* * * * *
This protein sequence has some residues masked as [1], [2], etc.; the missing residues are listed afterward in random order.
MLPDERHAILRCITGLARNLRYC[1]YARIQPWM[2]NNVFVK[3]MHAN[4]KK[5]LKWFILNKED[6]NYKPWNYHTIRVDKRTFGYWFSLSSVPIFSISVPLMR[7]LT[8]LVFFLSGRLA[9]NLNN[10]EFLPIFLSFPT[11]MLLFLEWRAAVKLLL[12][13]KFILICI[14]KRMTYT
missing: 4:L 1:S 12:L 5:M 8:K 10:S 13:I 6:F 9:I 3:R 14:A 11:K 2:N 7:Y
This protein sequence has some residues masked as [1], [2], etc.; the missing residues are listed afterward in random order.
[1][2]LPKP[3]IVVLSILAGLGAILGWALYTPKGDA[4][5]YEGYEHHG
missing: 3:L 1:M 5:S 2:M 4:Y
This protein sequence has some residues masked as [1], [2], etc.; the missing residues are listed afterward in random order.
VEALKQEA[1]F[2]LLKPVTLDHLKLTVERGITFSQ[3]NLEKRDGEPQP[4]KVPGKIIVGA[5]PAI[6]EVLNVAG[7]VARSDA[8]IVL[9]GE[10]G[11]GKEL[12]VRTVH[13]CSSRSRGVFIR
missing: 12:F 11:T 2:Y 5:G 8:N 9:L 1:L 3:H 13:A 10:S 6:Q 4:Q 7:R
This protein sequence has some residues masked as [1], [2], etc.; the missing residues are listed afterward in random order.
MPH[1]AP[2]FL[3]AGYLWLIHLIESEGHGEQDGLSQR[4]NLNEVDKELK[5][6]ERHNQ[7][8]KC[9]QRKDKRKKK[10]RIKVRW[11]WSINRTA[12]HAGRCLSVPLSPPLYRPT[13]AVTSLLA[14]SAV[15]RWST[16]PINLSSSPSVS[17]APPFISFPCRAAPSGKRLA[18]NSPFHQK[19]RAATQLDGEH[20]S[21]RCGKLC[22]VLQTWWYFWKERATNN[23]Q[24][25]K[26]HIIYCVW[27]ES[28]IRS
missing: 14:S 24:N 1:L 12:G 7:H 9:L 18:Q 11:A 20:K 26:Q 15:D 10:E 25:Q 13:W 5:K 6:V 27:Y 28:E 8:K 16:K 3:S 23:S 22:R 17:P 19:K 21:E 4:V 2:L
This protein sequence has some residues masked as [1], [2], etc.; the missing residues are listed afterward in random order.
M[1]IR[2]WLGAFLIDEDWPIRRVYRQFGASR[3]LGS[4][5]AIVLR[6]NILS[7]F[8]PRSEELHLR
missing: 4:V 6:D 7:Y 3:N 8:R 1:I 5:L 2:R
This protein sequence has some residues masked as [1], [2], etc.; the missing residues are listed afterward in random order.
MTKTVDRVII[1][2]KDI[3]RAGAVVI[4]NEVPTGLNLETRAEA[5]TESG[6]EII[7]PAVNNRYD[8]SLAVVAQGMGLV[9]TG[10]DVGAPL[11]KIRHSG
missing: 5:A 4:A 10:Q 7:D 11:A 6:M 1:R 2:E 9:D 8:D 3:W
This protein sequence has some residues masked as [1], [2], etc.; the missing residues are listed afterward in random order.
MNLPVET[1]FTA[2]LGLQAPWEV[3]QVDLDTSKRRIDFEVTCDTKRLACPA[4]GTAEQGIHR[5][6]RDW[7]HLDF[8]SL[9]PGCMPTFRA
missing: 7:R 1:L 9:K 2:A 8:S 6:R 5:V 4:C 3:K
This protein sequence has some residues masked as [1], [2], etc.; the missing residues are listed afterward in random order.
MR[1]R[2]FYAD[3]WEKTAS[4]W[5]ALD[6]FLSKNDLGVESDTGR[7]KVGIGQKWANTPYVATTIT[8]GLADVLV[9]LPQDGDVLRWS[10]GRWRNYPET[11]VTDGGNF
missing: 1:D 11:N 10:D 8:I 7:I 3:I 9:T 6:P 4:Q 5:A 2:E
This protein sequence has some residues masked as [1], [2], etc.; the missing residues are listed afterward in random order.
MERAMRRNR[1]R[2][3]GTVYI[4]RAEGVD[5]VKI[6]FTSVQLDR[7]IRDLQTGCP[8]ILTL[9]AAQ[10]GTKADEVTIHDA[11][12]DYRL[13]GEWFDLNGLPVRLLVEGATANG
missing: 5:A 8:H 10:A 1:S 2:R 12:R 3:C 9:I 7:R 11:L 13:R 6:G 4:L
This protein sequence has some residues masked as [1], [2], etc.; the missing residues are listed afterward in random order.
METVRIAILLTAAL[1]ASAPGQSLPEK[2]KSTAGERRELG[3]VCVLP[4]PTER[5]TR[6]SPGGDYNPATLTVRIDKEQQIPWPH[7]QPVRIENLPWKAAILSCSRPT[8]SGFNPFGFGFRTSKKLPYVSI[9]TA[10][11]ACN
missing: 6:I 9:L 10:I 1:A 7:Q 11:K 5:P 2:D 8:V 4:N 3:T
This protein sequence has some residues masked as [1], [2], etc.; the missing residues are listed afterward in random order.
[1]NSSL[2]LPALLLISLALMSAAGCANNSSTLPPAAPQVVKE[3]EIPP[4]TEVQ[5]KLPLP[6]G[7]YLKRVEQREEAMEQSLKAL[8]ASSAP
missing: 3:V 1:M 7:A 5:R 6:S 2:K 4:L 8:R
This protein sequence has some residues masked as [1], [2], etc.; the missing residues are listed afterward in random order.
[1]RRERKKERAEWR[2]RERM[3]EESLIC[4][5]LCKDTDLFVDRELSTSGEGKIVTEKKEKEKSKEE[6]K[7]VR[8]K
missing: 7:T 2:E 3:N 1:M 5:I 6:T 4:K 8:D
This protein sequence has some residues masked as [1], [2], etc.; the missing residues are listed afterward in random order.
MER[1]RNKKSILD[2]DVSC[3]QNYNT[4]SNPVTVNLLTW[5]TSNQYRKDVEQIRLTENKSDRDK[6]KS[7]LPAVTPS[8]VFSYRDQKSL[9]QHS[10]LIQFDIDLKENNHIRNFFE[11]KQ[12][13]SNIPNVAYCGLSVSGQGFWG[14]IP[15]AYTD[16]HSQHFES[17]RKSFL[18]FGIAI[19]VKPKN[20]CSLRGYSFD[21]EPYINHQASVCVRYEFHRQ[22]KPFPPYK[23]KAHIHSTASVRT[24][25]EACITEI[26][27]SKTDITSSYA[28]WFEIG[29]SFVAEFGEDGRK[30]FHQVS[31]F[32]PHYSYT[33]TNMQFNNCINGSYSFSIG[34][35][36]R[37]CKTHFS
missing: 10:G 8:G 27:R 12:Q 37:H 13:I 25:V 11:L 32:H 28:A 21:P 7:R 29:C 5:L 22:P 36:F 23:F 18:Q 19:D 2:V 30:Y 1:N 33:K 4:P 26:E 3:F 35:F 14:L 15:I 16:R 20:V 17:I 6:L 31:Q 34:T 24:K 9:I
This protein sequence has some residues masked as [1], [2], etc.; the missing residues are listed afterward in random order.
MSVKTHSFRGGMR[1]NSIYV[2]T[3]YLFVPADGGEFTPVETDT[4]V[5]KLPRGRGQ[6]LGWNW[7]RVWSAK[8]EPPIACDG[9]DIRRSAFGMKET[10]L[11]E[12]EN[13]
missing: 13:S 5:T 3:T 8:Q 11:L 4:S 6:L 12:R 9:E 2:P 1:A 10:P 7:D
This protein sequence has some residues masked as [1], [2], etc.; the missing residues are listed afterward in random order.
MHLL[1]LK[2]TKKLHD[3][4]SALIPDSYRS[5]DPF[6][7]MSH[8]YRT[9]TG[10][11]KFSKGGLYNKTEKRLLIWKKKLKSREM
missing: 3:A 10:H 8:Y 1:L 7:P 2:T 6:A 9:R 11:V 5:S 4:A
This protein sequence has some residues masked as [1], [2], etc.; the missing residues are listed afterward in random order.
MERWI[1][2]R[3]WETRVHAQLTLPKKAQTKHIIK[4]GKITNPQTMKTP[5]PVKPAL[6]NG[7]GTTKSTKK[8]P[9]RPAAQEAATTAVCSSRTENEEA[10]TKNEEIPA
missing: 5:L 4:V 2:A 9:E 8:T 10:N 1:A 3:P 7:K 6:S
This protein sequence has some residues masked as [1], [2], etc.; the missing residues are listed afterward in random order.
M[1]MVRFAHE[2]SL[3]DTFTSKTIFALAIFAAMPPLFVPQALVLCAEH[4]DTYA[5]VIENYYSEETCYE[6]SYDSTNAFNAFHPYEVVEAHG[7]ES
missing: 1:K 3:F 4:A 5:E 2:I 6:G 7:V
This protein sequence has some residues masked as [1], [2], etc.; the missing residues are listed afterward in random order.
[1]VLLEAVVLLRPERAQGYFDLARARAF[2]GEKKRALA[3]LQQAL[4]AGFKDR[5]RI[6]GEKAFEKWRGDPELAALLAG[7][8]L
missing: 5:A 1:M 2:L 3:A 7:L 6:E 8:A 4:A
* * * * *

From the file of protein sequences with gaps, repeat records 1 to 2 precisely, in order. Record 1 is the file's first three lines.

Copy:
This protein sequence has some residues masked as [1], [2], etc.; the missing residues are listed afterward in random order.
MLPDERHAILRCITGLARNLRYC[1]YARIQPWM[2]NNVFVK[3]MHAN[4]KK[5]LKWFILNKED[6]NYKPWNYHTIRVDKRTFGYWFSLSSVPIFSISVPLMR[7]LT[8]LVFFLSGRLA[9]NLNN[10]EFLPIFLSFPT[11]MLLFLEWRAAVKLLL[12][13]KFILICI[14]KRMTYT
missing: 4:L 1:S 12:L 5:M 8:K 10:S 13:I 6:F 9:I 3:R 14:A 11:K 2:N 7:Y
This protein sequence has some residues masked as [1], [2], etc.; the missing residues are listed afterward in random order.
[1][2]LPKP[3]IVVLSILAGLGAILGWALYTPKGDA[4][5]YEGYEHHG
missing: 3:L 1:M 5:S 2:M 4:Y